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Kids should know prom fun doesn’t depend on underage drinking

Kids should know prom fun doesn’t depend on underage drinking

“Everyone is doing it!” That’s a common reply that parents and teachers might hear from teenagers who are trying to defend less-than-ideal behavior. And at this time of year, that statement is probably being used more than ever.

Yes, prom season is upon us. And while we adults all have our own memories of the landmark event in our lives, it’s important to focus on the reality of our kids’ day in age. The theory that prom and DWIs go hand-in-hand, however, seems to have been debunked by recent studies. So, maybe that means parents have less to worry about.

According to U.S. News & World Report, fewer teens actually drink and drive on their prom nights than people generally think. Only a reported 6 percent of students admit to drunk driving. On one hand, that is definitely good news. That means that less kids will be cited for underage drinking and less drunk driving accidents will occur.

Interestingly, while only 6 percent actually drive drunk, sources report that 90 percent of teens think that their friends would drive drunk at prom. Misperception regarding the reality of underage drinking and drunk driving can endanger more teens. We have all heard of peer pressure. It can certainly be a powerful motivator for kids to participate in behavior that they otherwise would avoid, including drunk driving.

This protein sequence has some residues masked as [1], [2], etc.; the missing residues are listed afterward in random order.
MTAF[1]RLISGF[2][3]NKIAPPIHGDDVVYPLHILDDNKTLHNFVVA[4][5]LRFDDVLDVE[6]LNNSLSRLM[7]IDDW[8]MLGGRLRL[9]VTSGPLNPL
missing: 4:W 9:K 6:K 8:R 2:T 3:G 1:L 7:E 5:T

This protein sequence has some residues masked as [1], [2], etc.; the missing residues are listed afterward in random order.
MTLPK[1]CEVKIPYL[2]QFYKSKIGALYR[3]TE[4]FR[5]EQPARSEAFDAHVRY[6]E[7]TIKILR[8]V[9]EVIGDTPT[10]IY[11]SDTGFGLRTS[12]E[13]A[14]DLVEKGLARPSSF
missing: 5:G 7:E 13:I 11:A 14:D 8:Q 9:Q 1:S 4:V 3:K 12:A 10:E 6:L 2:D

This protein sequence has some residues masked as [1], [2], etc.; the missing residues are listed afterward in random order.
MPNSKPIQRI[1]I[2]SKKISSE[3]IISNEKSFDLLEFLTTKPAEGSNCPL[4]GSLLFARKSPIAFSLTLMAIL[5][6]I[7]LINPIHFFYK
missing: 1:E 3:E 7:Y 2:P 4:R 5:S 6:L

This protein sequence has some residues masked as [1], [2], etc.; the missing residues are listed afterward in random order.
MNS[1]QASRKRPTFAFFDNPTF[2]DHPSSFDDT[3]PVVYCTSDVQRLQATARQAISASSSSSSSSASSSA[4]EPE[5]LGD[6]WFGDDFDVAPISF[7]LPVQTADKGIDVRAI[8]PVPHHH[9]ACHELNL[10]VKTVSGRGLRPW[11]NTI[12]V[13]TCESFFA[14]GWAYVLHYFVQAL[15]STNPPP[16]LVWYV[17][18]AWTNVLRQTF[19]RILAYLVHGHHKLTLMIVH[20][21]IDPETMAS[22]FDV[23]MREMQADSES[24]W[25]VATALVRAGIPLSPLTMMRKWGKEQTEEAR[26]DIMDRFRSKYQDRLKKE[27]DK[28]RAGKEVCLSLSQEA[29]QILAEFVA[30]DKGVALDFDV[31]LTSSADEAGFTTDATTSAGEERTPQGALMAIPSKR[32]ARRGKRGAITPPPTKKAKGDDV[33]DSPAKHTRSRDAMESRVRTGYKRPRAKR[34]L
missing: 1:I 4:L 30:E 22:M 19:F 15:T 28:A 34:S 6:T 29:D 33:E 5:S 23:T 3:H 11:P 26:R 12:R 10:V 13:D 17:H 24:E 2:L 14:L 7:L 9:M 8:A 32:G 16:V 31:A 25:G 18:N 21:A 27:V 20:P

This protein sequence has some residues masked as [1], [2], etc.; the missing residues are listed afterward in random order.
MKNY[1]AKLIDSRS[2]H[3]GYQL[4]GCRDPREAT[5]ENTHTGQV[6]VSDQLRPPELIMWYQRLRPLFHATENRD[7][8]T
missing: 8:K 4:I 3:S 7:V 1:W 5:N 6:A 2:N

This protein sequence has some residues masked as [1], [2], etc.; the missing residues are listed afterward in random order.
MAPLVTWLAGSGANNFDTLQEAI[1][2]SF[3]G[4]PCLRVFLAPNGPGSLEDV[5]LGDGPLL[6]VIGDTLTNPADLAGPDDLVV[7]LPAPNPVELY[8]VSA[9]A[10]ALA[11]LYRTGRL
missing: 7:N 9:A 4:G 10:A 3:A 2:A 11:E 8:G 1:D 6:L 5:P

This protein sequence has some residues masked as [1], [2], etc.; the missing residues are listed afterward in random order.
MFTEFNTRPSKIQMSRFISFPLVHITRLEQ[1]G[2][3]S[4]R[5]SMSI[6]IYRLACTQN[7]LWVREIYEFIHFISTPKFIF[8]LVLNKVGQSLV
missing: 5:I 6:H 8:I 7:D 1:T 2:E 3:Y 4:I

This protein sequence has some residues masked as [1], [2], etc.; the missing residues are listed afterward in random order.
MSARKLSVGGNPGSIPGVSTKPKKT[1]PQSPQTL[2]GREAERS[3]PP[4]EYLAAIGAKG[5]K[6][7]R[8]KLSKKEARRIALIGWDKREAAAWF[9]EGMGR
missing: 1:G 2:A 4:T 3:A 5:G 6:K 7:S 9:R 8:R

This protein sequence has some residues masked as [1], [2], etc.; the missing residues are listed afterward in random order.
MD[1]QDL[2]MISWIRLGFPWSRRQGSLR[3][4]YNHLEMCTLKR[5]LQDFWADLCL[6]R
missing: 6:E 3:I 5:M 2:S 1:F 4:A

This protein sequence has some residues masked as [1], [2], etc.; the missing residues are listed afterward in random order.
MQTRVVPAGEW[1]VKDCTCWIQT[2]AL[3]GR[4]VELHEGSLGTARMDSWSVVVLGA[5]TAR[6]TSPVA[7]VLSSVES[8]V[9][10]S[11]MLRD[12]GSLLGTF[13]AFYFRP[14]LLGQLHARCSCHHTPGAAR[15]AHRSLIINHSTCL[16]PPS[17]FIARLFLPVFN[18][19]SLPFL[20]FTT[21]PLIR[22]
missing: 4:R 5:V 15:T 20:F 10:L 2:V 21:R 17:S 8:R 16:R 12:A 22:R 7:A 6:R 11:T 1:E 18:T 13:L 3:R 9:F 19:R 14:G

Because peer pressure can significantly affect teens’ actions, that means that teens actually have a lot of power to protect their peers. If more kids speak out against underage drinking and driving under the influence, more teens will understand that not everyone is doing it. Lives will be saved. Plus, kids and their parents will be saved from legal troubles.

Of course, parents are the ones who can inspire courage within their kids to speak out and mitigate negative peer pressure. The chairman of Students Against Destructive Decisions (SADD) encourages parents to have open, casual and honest conversations about alcohol use and drunk driving. The trick, he claims, is not to preach to your kids; simply make the topic a consistent point of discussion for your family.

Source : U.S. News & World Report: “Drunk Driving After Prom: Perception vs. Reality,” Jason Koebler, 21 Apr. 2011

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